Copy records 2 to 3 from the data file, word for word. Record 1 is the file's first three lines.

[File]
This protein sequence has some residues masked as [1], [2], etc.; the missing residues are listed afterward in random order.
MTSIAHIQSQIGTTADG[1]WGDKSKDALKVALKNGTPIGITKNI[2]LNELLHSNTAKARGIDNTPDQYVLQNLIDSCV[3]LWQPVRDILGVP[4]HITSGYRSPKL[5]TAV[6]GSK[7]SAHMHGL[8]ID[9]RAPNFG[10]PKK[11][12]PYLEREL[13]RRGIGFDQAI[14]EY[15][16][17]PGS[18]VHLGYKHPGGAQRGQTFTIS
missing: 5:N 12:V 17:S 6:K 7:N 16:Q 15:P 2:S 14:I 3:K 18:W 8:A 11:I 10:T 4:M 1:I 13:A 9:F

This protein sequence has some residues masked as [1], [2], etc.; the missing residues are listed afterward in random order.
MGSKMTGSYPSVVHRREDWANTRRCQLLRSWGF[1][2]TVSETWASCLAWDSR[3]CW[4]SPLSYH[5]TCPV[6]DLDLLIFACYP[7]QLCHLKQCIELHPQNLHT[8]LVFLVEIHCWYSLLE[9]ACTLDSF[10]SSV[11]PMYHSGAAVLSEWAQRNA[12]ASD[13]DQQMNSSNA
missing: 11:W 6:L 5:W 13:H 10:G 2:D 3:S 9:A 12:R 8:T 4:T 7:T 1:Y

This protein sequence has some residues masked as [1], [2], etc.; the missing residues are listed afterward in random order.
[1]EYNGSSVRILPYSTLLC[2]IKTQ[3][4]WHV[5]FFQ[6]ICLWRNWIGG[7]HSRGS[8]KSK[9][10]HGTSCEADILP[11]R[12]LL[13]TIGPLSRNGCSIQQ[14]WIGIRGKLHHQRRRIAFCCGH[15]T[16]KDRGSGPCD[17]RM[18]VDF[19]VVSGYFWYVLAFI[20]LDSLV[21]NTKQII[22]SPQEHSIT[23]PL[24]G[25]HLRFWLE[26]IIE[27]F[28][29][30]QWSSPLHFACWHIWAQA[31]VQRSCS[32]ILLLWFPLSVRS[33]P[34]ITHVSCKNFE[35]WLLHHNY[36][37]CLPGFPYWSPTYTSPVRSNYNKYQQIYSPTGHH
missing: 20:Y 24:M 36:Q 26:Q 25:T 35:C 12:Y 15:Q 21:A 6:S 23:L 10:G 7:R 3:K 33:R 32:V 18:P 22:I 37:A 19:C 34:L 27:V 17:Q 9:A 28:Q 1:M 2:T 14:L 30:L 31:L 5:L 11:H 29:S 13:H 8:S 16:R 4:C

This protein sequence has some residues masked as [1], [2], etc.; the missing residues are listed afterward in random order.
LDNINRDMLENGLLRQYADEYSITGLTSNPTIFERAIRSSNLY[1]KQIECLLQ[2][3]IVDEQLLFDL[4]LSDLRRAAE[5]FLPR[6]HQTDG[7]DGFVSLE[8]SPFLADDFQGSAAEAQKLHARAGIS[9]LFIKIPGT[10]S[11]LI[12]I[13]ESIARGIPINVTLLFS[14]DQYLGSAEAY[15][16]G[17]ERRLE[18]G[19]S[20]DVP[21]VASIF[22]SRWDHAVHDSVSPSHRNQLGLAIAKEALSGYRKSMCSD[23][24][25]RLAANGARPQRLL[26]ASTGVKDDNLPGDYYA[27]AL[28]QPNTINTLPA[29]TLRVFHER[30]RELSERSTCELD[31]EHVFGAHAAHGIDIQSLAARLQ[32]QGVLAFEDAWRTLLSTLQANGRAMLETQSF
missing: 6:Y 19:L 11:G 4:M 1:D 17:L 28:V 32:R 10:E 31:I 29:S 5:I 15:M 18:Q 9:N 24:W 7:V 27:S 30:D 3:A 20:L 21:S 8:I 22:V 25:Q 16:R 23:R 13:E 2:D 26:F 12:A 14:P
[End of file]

This protein sequence has some residues masked as [1], [2], etc.; the missing residues are listed afterward in random order.
MGSKMTGSYPSVVHRREDWANTRRCQLLRSWGF[1][2]TVSETWASCLAWDSR[3]CW[4]SPLSYH[5]TCPV[6]DLDLLIFACYP[7]QLCHLKQCIELHPQNLHT[8]LVFLVEIHCWYSLLE[9]ACTLDSF[10]SSV[11]PMYHSGAAVLSEWAQRNA[12]ASD[13]DQQMNSSNA
missing: 11:W 6:L 5:W 13:H 10:G 2:D 3:S 9:A 12:R 8:T 4:T 7:T 1:Y

This protein sequence has some residues masked as [1], [2], etc.; the missing residues are listed afterward in random order.
[1]EYNGSSVRILPYSTLLC[2]IKTQ[3][4]WHV[5]FFQ[6]ICLWRNWIGG[7]HSRGS[8]KSK[9][10]HGTSCEADILP[11]R[12]LL[13]TIGPLSRNGCSIQQ[14]WIGIRGKLHHQRRRIAFCCGH[15]T[16]KDRGSGPCD[17]RM[18]VDF[19]VVSGYFWYVLAFI[20]LDSLV[21]NTKQII[22]SPQEHSIT[23]PL[24]G[25]HLRFWLE[26]IIE[27]F[28][29][30]QWSSPLHFACWHIWAQA[31]VQRSCS[32]ILLLWFPLSVRS[33]P[34]ITHVSCKNFE[35]WLLHHNY[36][37]CLPGFPYWSPTYTSPVRSNYNKYQQIYSPTGHH
missing: 20:Y 24:M 36:Q 26:Q 25:T 35:C 12:Y 15:Q 21:A 6:S 23:L 10:G 7:R 3:K 33:R 32:V 18:P 22:I 37:A 19:C 34:L 27:V 17:Q 9:A 28:Q 1:M 2:T 14:L 30:L 31:L 5:L 11:H 29:S 13:H 8:S 16:R 4:C